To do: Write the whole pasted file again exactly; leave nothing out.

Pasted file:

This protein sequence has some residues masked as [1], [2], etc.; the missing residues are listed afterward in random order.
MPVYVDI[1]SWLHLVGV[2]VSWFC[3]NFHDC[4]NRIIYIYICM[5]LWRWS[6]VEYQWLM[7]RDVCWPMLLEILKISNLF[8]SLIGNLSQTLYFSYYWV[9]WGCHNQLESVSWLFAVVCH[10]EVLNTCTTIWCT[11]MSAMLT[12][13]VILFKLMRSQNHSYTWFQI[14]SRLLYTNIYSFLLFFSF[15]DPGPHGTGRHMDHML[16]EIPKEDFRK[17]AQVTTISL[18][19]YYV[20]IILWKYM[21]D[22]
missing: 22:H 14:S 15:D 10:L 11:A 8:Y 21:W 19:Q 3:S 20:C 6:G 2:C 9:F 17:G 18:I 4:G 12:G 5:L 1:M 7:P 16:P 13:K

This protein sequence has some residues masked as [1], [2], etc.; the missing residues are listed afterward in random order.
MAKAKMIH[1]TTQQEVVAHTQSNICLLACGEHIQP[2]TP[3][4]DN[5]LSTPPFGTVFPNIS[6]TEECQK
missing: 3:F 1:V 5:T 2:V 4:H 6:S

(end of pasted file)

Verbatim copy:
This protein sequence has some residues masked as [1], [2], etc.; the missing residues are listed afterward in random order.
MPVYVDI[1]SWLHLVGV[2]VSWFC[3]NFHDC[4]NRIIYIYICM[5]LWRWS[6]VEYQWLM[7]RDVCWPMLLEILKISNLF[8]SLIGNLSQTLYFSYYWV[9]WGCHNQLESVSWLFAVVCH[10]EVLNTCTTIWCT[11]MSAMLT[12][13]VILFKLMRSQNHSYTWFQI[14]SRLLYTNIYSFLLFFSF[15]DPGPHGTGRHMDHML[16]EIPKEDFRK[17]AQVTTISL[18][19]YYV[20]IILWKYM[21]D[22]
missing: 22:H 14:S 15:D 10:L 11:A 8:Y 21:W 19:Q 3:S 20:C 6:G 2:C 9:F 17:G 18:I 4:G 12:G 5:L 1:M 7:P 16:P 13:K

This protein sequence has some residues masked as [1], [2], etc.; the missing residues are listed afterward in random order.
MAKAKMIH[1]TTQQEVVAHTQSNICLLACGEHIQP[2]TP[3][4]DN[5]LSTPPFGTVFPNIS[6]TEECQK
missing: 3:F 1:V 5:T 2:V 4:H 6:S